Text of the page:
By Lorraine Lally
I am writing to ask that we all come together to support those with epilepsy and those caring for others with epilepsy even while self–isolating at home.
Purple Day is an international grassroots effort dedicated to increasing awareness about epilepsy worldwide. It is held on March 26th annually. Iconic buildings around Ireland will be lighting up purple to mark the occasion and we are inviting people to wear purple in support of epilepsy awareness on this day. For people with epilepsy, there can be stigma attached. Epilepsy is often not discussed with friends and work colleagues. I know that for those living and working with epilepsy, there is fear of discrimination. For some of us, the fear of a seizure hangs over us with the condition.
We would like people to put #PurpleDay with the photos that they put up on Facebook, Twitter and Instagram. Epilepsy is the most common neurological condition in the world effecting the brain. The brain is made up of billions of nerve cells that communicate through electrical and chemical signals. Seizures cause a change in the functioning of the brain. A seizure may take many different forms, including a blank stare, muscle spasms, uncontrolled movements, altered awareness, odd sensations, or a convulsion.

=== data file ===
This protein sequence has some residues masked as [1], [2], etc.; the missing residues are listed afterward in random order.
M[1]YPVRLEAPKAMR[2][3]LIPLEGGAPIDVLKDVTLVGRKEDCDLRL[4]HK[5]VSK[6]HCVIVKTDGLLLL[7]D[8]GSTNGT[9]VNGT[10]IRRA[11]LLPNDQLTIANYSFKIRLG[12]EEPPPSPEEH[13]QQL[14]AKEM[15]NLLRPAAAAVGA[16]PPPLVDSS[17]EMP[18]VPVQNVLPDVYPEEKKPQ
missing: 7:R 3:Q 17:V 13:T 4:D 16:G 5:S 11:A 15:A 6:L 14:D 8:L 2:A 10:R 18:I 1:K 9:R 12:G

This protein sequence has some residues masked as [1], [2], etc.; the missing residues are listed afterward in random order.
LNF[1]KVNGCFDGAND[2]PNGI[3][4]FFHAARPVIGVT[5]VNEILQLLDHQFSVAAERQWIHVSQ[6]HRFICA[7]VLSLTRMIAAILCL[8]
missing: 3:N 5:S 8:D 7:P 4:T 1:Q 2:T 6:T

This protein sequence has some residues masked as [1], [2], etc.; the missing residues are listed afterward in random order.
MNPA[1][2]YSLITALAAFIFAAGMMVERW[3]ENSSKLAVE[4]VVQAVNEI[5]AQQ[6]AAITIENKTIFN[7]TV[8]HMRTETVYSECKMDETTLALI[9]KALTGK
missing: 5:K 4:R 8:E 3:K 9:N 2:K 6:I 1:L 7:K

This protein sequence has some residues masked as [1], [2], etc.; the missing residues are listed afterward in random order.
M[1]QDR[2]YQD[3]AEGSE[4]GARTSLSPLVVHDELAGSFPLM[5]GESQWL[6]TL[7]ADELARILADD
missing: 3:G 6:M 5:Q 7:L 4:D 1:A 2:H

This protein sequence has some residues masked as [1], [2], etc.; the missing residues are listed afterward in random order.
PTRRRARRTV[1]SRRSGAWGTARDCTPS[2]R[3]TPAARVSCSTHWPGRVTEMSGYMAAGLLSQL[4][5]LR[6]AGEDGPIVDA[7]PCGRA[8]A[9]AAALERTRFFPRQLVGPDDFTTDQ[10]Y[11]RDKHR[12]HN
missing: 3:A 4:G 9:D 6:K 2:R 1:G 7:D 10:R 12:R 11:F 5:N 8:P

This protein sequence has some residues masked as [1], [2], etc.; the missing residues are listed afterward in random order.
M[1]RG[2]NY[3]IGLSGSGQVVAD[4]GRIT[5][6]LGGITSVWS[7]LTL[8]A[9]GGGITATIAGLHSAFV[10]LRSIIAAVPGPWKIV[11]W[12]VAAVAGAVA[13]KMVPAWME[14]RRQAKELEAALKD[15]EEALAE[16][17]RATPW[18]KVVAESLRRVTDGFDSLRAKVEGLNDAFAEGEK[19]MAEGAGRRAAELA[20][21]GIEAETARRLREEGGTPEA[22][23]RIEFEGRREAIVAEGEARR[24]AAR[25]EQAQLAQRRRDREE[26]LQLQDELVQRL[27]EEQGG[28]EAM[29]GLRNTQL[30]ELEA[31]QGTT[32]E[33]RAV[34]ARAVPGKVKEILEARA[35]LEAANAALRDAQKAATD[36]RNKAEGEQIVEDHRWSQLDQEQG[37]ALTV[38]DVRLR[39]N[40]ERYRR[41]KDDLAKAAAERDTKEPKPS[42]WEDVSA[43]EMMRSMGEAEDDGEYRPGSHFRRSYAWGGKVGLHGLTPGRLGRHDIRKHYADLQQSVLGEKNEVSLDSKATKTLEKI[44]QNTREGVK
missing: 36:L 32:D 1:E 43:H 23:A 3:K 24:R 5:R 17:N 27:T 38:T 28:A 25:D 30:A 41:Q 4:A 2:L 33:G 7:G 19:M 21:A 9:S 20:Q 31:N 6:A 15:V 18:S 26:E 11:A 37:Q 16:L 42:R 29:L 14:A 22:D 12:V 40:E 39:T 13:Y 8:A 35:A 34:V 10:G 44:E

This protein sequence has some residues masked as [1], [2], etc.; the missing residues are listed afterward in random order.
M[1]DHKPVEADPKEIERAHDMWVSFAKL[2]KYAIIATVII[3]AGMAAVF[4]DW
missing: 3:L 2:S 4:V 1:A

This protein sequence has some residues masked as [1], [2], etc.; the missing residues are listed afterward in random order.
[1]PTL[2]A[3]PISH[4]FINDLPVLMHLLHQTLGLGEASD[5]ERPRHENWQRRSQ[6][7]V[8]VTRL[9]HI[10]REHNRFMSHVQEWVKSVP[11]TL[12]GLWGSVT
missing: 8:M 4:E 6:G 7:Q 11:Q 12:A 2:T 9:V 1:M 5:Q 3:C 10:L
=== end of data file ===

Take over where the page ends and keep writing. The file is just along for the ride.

Seizures can vary for each person and may occur rarely or as often as numerous times a day. If the condition is successfully controlled by medication, a person may be seizure free. Epilepsy is one of the most common chronic neurological disorders. An estimated 50 million people worldwide have epilepsy. Epilepsy can be present at any age, although its onset is most often in childhood or in the later years of life. Stress can be a trigger for seizures. It is important to remember to get out for a walk and exercise daily. For anyone seeking support and information, Epilepsy Ireland is unique in having community resource officers all over the country who are available on the phone and via email. For anyone seeking additional information, please do feel free to get in touch.
We would invite people to Share their story and encourage friends to follow/like Epilepsy Ireland’s Social Media channels. We are aware that people are self–isolating due to the current COVID 19 virus but join us in marking Purple Day.
A big thank you as always to the families and friends who are a constant support for those living with epilepsy. To the carers/parents in particular, who care for a family member, we want everyone to know that there is always support available. Belated Happy Mother’s Day to all the mothers of those with epilepsy, in particular my mother Margaret and my aunt Chrissie in Sweden with her son Patrick.
We also have a Facebook Fundraiser for Purple Day at: https://www.facebook.com/donate/193073258802730/. For more information, please see the following link: https://www.epilepsy.ie/content/purple-day-support-our-campaign.